Skip to main content

Mark Hicks — Credo of a Metaphysical Christian

GO HERE for Mark's presentation at the 2023 Unity Worldwide Ministries Convention

If you would like a copy of Credo of a Metaphysical Christian, CLICK HERE. If you enter the same email address that I have on file for you, then it will help match things up in my records. Most important, please be very careful to give me an accurate United States Postal Address. Just reply to this email if you have questions. It may be a while before I get it out to you, but know that the book is on the way.


Mark Hicks Credo of a Metaphysical Christian - Front Cover

"I believe that whether you are in Unity or just interested in Unity, this book is a must-read, especially for those looking to gain a better understanding of our founders' original intention for Unity in contrast to how we express Unity today, and the opportunity that lies ahead for tomorrow."— Rev. Shad Groverland, Executive Director Unity Worldwide Ministries

"In his book Credo of a Metaphysical Christian, Mark Hicks brings a thoughtful and judicious perspective to consider. Filled with historical references and perspectives combined with analysis of the current state of Christianity, Mark delivers a unique viewpoint on what could be for the evolution of this century old tradition."— Rev. Jim Blake, CEO Unity World Headquarters

Mark Hicks Credo of a Metaphysical Christian - Back Cover

From the Conclusion:

The Sacred Canopy of Metaphysical Christianity continues to exist today in the minds of many people, particularly those who enter a Unity church and declare that they at last “feel at home.” We should not confuse them with a spiritual buffet or require them to embrace particular social justice programs. Rather, we must teach them to embrace and internalize the words of Jesus: I Am, I exist; I live; I am present.

We are metaphysical Christians, and, quoting Max Ehrmann’s Desiderata again, we have a right to be here. We must welcome them home with the message that Unity is metaphysical Christianity and that metaphysical Christianity is an authentic and distinct expression of the historic Christian faith.


Insights about metaphysical Christian beliefs.

  1. Insight 1: Three Tenets of Metaphysical Christianity, provides you three things you can say to your friends and family when they ask, What is Unity?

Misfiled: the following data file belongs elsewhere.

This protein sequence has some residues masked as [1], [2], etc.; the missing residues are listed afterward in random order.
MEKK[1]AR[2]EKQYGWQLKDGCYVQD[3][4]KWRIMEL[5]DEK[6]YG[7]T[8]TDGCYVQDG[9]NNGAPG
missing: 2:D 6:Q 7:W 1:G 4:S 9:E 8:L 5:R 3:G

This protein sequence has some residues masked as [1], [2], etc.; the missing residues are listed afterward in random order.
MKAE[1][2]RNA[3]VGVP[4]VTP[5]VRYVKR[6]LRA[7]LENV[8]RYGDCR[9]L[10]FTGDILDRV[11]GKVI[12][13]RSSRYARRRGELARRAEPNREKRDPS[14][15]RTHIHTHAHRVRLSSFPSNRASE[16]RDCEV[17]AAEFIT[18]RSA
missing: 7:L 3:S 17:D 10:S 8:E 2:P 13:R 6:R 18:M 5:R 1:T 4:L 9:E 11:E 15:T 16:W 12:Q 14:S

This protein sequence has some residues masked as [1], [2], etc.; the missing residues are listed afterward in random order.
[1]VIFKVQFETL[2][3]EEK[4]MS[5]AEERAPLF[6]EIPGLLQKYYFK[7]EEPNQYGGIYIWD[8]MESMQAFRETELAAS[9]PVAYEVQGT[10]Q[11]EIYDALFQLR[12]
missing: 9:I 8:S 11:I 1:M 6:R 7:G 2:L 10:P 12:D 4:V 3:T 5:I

2. Insight 2: Four Bible Foundations, Metaphysically Interpreted, gives metaphysical Christian understanding for four themes most often found in the writings of St. Paul.
  3. Insight 3: Why Truth Transcends Culture, explains how to recognize someone as traditionalist, modern or post-modern, providing insight into what they are probably asking and what they are looking for.
  4. Insight 4: The Problem with Revelation, exposes a Unity blindspot: an unhealthy psychological state where we create a private world of our own and close it off with a feel-good outlook on life. Unless we too can see this vulnerability we will never be able to understand how others see us.
  5. Insight 5, The Problem with Reason, exposes another blind spot: our propensity to stereotype. Categorizing things is helpful, but, to borrow a current cliché, we need to name, claim and tame our propensity for spiritual elitism.
  6. Insight 6: Experience: Transforming Evil into a Greater Good, explains how metaphysical Christianity is best suited as a religious movement to answer the most difficult question: why does evil exist? If there is a case to be made for why mainstream Christians should welcome metaphysical Christians into their fellowship, then we will likely find it in this insight.
  7. Insight 7: God as Meta-Narrative, introduces a new framework for understanding how the cosmos works and offers a healthy replacement for the worn out mainstream Christian meta-narrative of creation, sin, judgment and redemption.
  8. Insight 8: From the Early Church to New Thought looks at how metaphysical Christianity got to the Fillmores (it wasn’t through Quimby). The history of metaphysical Christianity has not been adequately researched and no scholarly study has been made of how we have received our metaphysical teachings. But this insight is a start.